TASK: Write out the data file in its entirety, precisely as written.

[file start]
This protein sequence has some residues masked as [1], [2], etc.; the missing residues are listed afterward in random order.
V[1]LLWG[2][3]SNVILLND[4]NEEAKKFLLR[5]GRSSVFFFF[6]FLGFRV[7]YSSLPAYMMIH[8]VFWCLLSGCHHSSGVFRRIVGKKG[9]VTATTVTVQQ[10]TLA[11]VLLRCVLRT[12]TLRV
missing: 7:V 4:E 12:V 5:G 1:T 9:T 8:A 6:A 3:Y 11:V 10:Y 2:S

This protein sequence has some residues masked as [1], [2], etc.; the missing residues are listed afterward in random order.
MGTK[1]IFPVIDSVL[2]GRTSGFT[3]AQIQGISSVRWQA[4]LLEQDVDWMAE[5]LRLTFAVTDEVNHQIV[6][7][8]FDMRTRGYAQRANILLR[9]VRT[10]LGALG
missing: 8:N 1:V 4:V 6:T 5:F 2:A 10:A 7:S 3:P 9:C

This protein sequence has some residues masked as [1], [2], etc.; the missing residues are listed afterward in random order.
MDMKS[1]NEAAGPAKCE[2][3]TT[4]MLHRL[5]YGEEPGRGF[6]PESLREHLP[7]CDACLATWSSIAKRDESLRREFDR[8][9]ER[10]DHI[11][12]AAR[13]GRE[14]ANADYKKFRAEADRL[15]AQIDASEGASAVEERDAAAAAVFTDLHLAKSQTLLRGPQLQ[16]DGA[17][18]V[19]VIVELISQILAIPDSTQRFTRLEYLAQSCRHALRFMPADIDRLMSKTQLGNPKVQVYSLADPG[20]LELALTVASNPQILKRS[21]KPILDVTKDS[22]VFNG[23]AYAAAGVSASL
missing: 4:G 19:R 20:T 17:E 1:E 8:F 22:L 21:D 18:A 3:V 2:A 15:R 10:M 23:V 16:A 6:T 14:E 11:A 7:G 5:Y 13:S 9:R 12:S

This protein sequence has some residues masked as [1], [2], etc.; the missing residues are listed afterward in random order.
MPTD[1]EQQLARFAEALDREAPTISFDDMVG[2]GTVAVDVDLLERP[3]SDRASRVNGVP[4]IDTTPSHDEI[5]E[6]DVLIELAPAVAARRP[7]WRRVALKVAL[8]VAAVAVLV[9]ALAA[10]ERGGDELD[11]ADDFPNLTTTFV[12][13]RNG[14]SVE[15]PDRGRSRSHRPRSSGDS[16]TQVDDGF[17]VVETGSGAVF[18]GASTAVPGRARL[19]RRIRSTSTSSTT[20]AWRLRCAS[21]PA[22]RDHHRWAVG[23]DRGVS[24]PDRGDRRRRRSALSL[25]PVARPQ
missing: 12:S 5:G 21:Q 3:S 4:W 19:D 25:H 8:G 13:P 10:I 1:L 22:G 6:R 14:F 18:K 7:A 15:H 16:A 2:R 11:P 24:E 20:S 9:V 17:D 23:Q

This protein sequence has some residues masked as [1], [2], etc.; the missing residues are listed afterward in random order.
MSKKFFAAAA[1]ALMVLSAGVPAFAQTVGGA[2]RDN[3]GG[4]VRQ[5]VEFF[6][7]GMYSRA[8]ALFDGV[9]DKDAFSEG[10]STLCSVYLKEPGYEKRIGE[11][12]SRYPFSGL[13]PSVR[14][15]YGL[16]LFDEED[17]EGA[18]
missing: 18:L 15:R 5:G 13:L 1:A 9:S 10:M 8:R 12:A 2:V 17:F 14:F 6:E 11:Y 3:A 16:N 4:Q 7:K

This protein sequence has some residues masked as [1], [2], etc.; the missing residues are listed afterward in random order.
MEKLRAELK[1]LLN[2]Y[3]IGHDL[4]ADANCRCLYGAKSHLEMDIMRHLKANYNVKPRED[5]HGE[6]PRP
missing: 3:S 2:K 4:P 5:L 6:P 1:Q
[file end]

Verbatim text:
This protein sequence has some residues masked as [1], [2], etc.; the missing residues are listed afterward in random order.
V[1]LLWG[2][3]SNVILLND[4]NEEAKKFLLR[5]GRSSVFFFF[6]FLGFRV[7]YSSLPAYMMIH[8]VFWCLLSGCHHSSGVFRRIVGKKG[9]VTATTVTVQQ[10]TLA[11]VLLRCVLRT[12]TLRV
missing: 7:V 4:E 12:V 5:G 1:T 9:T 8:A 6:A 3:Y 11:V 10:Y 2:S

This protein sequence has some residues masked as [1], [2], etc.; the missing residues are listed afterward in random order.
MGTK[1]IFPVIDSVL[2]GRTSGFT[3]AQIQGISSVRWQA[4]LLEQDVDWMAE[5]LRLTFAVTDEVNHQIV[6][7][8]FDMRTRGYAQRANILLR[9]VRT[10]LGALG
missing: 8:N 1:V 4:V 6:T 5:F 2:A 10:A 7:S 3:P 9:C

This protein sequence has some residues masked as [1], [2], etc.; the missing residues are listed afterward in random order.
MDMKS[1]NEAAGPAKCE[2][3]TT[4]MLHRL[5]YGEEPGRGF[6]PESLREHLP[7]CDACLATWSSIAKRDESLRREFDR[8][9]ER[10]DHI[11][12]AAR[13]GRE[14]ANADYKKFRAEADRL[15]AQIDASEGASAVEERDAAAAAVFTDLHLAKSQTLLRGPQLQ[16]DGA[17][18]V[19]VIVELISQILAIPDSTQRFTRLEYLAQSCRHALRFMPADIDRLMSKTQLGNPKVQVYSLADPG[20]LELALTVASNPQILKRS[21]KPILDVTKDS[22]VFNG[23]AYAAAGVSASL
missing: 4:G 19:R 20:T 17:E 1:E 8:F 22:L 21:D 18:A 3:V 2:A 15:R 10:M 23:V 16:A 6:T 14:E 11:A 7:G 5:Y 13:S 9:R 12:S

This protein sequence has some residues masked as [1], [2], etc.; the missing residues are listed afterward in random order.
MPTD[1]EQQLARFAEALDREAPTISFDDMVG[2]GTVAVDVDLLERP[3]SDRASRVNGVP[4]IDTTPSHDEI[5]E[6]DVLIELAPAVAARRP[7]WRRVALKVAL[8]VAAVAVLV[9]ALAA[10]ERGGDELD[11]ADDFPNLTTTFV[12][13]RNG[14]SVE[15]PDRGRSRSHRPRSSGDS[16]TQVDDGF[17]VVETGSGAVF[18]GASTAVPGRARL[19]RRIRSTSTSSTT[20]AWRLRCAS[21]PA[22]RDHHRWAVG[23]DRGVS[24]PDRGDRRRRRSALSL[25]PVARPQ
missing: 12:S 5:G 21:Q 3:S 4:W 19:D 25:H 8:G 13:P 10:I 1:L 22:G 6:R 14:F 18:K 7:A 15:H 16:A 2:R 11:P 24:E 20:S 9:V 17:D 23:Q

This protein sequence has some residues masked as [1], [2], etc.; the missing residues are listed afterward in random order.
MSKKFFAAAA[1]ALMVLSAGVPAFAQTVGGA[2]RDN[3]GG[4]VRQ[5]VEFF[6][7]GMYSRA[8]ALFDGV[9]DKDAFSEG[10]STLCSVYLKEPGYEKRIGE[11][12]SRYPFSGL[13]PSVR[14][15]YGL[16]LFDEED[17]EGA[18]
missing: 18:L 15:R 5:G 13:L 1:A 9:S 10:M 8:R 12:A 2:V 17:F 14:F 6:E 11:Y 3:A 16:N 4:Q 7:K

This protein sequence has some residues masked as [1], [2], etc.; the missing residues are listed afterward in random order.
MEKLRAELK[1]LLN[2]Y[3]IGHDL[4]ADANCRCLYGAKSHLEMDIMRHLKANYNVKPRED[5]HGE[6]PRP
missing: 3:S 2:K 4:P 5:L 6:P 1:Q